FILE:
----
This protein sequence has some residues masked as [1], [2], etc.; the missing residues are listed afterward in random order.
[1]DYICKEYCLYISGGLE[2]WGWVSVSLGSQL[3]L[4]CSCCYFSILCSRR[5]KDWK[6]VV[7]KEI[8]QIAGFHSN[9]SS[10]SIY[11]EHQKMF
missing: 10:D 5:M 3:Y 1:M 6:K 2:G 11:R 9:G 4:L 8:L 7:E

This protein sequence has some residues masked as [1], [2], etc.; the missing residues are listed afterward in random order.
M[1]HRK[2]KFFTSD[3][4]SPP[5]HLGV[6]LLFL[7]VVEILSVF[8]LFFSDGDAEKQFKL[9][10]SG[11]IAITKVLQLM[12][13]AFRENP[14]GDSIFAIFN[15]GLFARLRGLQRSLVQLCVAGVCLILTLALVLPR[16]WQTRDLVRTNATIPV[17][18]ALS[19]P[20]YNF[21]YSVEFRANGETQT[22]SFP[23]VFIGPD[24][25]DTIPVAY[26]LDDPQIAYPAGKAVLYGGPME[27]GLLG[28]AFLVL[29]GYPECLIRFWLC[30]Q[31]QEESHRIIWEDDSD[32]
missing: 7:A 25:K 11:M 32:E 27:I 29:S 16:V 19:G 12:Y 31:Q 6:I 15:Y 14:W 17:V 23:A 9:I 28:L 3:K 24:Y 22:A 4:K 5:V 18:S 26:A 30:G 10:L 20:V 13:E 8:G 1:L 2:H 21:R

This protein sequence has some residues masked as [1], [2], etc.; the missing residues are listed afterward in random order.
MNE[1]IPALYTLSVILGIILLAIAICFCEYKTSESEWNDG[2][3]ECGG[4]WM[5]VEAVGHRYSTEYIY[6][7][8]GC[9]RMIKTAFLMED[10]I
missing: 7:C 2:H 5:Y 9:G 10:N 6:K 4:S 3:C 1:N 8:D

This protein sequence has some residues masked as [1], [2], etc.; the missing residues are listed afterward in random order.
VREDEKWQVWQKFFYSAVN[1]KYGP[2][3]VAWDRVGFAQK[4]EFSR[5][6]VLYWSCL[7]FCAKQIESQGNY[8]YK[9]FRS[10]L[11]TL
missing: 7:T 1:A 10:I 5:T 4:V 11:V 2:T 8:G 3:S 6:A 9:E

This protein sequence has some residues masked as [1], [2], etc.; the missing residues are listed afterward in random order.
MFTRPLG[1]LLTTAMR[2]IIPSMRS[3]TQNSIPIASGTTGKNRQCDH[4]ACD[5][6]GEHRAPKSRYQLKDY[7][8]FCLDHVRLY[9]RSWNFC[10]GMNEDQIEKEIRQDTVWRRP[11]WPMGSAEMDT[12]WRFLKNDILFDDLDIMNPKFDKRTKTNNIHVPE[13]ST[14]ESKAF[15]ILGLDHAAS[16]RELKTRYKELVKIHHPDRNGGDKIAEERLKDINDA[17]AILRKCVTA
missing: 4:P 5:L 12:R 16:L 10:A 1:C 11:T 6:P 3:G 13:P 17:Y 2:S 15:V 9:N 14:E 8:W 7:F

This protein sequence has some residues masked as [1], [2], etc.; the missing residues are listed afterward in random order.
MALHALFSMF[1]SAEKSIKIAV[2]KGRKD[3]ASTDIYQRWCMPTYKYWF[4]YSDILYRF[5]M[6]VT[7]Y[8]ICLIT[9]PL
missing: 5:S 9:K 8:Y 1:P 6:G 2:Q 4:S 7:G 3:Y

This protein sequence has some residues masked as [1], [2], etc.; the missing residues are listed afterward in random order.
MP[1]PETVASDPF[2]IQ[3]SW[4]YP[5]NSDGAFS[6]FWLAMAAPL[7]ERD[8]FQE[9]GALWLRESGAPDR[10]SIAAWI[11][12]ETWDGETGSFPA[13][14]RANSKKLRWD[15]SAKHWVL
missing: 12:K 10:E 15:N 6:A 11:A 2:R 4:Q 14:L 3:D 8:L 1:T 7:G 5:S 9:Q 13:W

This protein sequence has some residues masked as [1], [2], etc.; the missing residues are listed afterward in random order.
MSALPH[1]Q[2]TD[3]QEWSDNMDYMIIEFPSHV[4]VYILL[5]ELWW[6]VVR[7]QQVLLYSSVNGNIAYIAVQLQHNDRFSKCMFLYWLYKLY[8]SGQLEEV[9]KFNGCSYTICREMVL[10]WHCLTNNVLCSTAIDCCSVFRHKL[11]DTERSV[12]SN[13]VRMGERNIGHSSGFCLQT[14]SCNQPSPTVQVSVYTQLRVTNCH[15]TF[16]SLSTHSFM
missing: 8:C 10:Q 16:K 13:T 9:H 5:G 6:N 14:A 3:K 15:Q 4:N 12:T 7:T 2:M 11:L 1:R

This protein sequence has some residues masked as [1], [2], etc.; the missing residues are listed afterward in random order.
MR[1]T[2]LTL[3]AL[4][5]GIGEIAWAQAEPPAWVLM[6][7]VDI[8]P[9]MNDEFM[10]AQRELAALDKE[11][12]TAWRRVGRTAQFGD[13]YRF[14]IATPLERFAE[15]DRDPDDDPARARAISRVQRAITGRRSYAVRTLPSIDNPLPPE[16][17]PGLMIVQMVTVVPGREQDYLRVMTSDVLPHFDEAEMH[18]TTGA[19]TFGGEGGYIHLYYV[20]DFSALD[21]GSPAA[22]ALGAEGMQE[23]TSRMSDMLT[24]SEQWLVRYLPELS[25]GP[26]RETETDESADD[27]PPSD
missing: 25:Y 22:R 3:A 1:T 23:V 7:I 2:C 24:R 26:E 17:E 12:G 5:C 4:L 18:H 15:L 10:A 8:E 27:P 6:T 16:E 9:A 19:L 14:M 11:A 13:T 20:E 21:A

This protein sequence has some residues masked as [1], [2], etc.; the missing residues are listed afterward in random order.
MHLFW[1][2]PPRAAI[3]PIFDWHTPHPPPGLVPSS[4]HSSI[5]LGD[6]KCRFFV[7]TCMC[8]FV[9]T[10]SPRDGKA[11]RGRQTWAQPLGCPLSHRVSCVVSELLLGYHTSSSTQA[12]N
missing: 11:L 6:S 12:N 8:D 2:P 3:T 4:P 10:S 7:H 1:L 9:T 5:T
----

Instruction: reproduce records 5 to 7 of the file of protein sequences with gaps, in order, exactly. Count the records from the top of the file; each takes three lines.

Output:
This protein sequence has some residues masked as [1], [2], etc.; the missing residues are listed afterward in random order.
MFTRPLG[1]LLTTAMR[2]IIPSMRS[3]TQNSIPIASGTTGKNRQCDH[4]ACD[5][6]GEHRAPKSRYQLKDY[7][8]FCLDHVRLY[9]RSWNFC[10]GMNEDQIEKEIRQDTVWRRP[11]WPMGSAEMDT[12]WRFLKNDILFDDLDIMNPKFDKRTKTNNIHVPE[13]ST[14]ESKAF[15]ILGLDHAAS[16]RELKTRYKELVKIHHPDRNGGDKIAEERLKDINDA[17]AILRKCVTA
missing: 4:P 5:L 12:R 16:L 10:A 1:C 11:T 6:P 3:G 13:P 17:Y 2:S 15:V 9:N 14:E 8:W 7:F

This protein sequence has some residues masked as [1], [2], etc.; the missing residues are listed afterward in random order.
MALHALFSMF[1]SAEKSIKIAV[2]KGRKD[3]ASTDIYQRWCMPTYKYWF[4]YSDILYRF[5]M[6]VT[7]Y[8]ICLIT[9]PL
missing: 5:S 9:K 8:Y 1:P 6:G 2:Q 4:S 7:G 3:Y

This protein sequence has some residues masked as [1], [2], etc.; the missing residues are listed afterward in random order.
MP[1]PETVASDPF[2]IQ[3]SW[4]YP[5]NSDGAFS[6]FWLAMAAPL[7]ERD[8]FQE[9]GALWLRESGAPDR[10]SIAAWI[11][12]ETWDGETGSFPA[13][14]RANSKKLRWD[15]SAKHWVL
missing: 12:K 10:E 15:N 6:A 11:A 2:R 4:Q 14:L 3:D 8:L 1:T 7:G 5:S 9:Q 13:W